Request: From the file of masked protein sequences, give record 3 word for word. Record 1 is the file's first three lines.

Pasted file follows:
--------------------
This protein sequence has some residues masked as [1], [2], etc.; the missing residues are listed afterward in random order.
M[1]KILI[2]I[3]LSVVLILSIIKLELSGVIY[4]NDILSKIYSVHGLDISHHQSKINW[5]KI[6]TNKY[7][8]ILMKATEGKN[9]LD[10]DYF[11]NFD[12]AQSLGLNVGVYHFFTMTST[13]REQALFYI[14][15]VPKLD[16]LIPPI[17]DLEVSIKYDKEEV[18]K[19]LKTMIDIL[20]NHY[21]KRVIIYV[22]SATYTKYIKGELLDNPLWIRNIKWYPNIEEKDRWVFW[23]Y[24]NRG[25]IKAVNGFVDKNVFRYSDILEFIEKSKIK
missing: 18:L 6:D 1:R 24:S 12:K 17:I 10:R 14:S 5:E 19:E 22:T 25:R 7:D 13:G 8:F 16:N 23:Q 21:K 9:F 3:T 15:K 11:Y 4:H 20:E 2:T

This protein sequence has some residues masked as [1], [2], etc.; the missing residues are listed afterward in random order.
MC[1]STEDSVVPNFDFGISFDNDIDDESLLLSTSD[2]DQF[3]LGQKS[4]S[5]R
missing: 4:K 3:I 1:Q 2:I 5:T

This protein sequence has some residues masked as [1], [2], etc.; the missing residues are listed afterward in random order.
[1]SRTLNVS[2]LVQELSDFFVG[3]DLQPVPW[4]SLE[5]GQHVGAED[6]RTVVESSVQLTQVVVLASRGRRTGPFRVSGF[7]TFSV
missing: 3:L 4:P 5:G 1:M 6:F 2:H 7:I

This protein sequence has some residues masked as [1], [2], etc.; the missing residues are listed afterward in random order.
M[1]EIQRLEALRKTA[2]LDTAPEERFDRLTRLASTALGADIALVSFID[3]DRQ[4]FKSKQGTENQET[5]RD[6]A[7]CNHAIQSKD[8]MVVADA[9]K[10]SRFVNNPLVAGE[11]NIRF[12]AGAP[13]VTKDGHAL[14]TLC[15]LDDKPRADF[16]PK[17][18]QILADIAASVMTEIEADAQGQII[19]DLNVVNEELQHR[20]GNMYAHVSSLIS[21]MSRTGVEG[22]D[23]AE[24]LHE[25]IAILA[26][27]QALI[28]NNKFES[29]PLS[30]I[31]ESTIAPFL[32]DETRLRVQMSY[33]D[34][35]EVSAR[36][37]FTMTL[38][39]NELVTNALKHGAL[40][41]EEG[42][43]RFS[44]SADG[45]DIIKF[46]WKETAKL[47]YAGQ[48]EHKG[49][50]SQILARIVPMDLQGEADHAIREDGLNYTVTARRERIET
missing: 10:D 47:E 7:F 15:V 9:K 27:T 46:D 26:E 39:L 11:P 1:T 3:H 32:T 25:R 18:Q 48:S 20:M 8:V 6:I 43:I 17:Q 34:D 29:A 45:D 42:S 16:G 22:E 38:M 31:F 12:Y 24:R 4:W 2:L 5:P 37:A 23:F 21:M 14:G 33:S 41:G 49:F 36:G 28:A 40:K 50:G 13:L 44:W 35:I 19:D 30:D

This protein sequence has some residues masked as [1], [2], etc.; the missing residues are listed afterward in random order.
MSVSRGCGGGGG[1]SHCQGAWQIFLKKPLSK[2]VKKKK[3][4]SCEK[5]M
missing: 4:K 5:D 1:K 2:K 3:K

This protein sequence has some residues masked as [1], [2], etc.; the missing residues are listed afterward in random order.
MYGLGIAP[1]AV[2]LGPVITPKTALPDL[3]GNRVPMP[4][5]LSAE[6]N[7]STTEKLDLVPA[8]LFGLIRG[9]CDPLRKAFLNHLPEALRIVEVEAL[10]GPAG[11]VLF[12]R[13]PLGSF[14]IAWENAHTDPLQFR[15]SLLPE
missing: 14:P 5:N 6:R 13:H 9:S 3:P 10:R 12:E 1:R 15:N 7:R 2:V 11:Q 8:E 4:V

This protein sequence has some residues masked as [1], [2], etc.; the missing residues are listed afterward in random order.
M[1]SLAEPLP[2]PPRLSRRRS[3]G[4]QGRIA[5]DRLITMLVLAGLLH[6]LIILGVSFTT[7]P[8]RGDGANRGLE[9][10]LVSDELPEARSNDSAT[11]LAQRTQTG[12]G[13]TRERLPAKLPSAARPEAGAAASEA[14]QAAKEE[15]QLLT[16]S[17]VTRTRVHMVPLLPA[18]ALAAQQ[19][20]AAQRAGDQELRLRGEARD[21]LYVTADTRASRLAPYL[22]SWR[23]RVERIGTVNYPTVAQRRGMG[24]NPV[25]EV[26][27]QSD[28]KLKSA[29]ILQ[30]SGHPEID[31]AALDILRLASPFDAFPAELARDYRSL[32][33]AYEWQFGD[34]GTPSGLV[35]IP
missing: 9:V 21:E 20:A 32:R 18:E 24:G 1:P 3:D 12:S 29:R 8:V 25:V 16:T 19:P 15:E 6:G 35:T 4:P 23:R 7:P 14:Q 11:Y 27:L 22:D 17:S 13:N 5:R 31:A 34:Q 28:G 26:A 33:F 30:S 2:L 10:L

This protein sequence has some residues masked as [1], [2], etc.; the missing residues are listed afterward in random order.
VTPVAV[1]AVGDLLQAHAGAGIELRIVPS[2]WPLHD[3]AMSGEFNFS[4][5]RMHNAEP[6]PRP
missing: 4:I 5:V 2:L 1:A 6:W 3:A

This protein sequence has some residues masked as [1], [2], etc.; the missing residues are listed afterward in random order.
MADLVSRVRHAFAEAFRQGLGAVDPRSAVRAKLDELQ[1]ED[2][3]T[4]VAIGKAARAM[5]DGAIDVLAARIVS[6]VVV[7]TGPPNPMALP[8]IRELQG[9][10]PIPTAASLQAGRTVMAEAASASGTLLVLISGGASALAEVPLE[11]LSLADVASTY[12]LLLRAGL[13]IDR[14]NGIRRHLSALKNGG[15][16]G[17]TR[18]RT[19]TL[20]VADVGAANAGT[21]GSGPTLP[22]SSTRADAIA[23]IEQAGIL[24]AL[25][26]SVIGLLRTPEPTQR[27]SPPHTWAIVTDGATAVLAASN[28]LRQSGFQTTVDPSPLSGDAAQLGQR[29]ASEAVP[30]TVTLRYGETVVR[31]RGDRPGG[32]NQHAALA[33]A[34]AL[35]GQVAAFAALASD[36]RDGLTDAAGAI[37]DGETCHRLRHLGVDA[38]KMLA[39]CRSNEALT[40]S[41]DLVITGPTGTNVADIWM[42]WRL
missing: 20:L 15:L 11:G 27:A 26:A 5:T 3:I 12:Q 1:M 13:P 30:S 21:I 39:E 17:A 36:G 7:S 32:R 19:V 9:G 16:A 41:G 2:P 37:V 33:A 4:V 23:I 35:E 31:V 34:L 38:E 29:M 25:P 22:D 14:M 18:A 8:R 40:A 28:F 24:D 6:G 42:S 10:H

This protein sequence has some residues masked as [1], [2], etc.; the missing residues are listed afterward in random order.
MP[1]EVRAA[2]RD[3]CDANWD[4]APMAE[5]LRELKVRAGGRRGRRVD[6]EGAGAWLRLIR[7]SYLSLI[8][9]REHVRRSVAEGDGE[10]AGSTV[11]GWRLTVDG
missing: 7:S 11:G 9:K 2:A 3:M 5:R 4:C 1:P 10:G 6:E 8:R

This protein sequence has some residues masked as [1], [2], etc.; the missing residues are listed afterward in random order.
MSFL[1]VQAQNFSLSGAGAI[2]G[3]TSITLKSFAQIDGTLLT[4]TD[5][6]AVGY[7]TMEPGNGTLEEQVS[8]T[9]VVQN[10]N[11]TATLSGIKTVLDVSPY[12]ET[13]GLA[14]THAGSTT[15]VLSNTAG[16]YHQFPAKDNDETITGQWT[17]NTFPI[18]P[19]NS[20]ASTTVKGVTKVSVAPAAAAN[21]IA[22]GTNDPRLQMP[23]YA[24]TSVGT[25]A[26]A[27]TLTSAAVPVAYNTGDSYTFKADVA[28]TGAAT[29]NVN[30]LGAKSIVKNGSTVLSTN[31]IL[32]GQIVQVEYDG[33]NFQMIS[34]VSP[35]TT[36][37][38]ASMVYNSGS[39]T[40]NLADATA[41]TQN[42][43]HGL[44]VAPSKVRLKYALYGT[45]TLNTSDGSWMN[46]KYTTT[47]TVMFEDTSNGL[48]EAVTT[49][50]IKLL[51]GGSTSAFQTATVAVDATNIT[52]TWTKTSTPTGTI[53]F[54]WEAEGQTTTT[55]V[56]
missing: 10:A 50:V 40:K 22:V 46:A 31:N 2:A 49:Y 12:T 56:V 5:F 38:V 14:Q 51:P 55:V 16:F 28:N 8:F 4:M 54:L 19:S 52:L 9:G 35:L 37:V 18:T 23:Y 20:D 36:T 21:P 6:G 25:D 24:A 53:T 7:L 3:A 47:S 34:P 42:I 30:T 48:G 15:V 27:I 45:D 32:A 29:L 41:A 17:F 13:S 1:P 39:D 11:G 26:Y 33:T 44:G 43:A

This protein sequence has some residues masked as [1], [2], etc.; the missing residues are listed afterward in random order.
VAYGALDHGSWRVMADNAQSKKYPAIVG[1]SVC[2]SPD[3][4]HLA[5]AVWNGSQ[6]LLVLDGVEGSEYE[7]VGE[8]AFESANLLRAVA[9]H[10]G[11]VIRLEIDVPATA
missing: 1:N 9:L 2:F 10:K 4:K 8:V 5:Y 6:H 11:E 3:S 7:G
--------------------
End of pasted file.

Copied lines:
This protein sequence has some residues masked as [1], [2], etc.; the missing residues are listed afterward in random order.
[1]SRTLNVS[2]LVQELSDFFVG[3]DLQPVPW[4]SLE[5]GQHVGAED[6]RTVVESSVQLTQVVVLASRGRRTGPFRVSGF[7]TFSV
missing: 3:L 4:P 5:G 1:M 6:F 2:H 7:I